Nadsa de Monteiro is passionate about creating good food and inspiring Americans to expand their palates. She wants everyone to try the unexpected flavors that to her have been familiar since childhood. Born in Cambodia, but raised in Yugoslavia, the Philippines, Taiwan and France, de Monteiro draws on her international background for inspiration in the kitchen. As a child she learned to appreciate good food but had little interest in cooking. When she began living on her own and discovered her palate demanded a sophisticated cuisine, that changed. Working with her mother, garnering her advice during many long phone calls, de Monteiro learned to cook out of necessity.
Her path to the United States was a complicated one. As a teenager studying at the Taipei American School, she met and fell in love with American Bob Perry. He returned home, and they didn't meet again for seven years. They rediscovered each other in Paris and married in December of 1986. Two weeks later, they moved to Boston where de Monteiro went to work as a travel agent. The family's decision to open The Elephant Walk restaurant in Somerville changed her life.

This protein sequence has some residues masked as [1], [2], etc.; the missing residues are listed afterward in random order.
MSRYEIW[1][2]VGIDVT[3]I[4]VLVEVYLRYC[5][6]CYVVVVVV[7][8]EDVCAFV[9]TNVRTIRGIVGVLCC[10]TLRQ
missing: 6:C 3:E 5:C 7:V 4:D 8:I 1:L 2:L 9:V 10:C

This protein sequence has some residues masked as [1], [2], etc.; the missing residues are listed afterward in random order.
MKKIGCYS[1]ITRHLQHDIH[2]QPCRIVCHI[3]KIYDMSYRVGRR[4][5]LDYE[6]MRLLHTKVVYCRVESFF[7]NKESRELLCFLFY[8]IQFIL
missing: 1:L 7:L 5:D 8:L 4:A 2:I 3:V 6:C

De Monteiro began to cook at The Elephant Walk in mid-1992 and, as her talent emerged, she became less interested in her work as a travel agent. Under the watchful eye of her mother, Longteine de Monteiro (known as Nyep), The Elephant Walk's chef, de Monteiro trained as sous chef. Soon she and her mother began to experiment, moving their cuisine well beyond traditional Cambodian fare. When the family opened its second Elephant Walk in Boston , de Monteiro was ready to take over as executive chef.
After three years in that post de Monteiro faced her biggest challenge, opening a third branch of The Elephant Walk in Waltham, Massachussetts. In her three restaurants, de Monteiro has developed a menu that reflects the five principal groups of dishes enjoyed by traditional Cambodian families. de Monteiro takes particular delight in combining unexpected flavors to create new dishes. She compares running the restaurant to putting on a new Broadway show every night, as performance art goes, it is demanding, but exciting.
Beginning on September 1, 2009, the Elephant Walk Restaurant Group committed The Elephant Walk in Waltham to the Benefit Restaurant Project. The restaurant group also offers cooking classes, maintains a blog, and has published a cookbook, The Elephant Walk Cookbook.
Like her mother Nyep, de Monteiro is largely self-taught. She has also studied with Michelin Chef Yves Thuriés in Cordes, France, and at The Cambridge School of Culinary Arts in Cambridge. Clearly the most important influence in her kitchen is Nyep, a chef she describes as "still the best."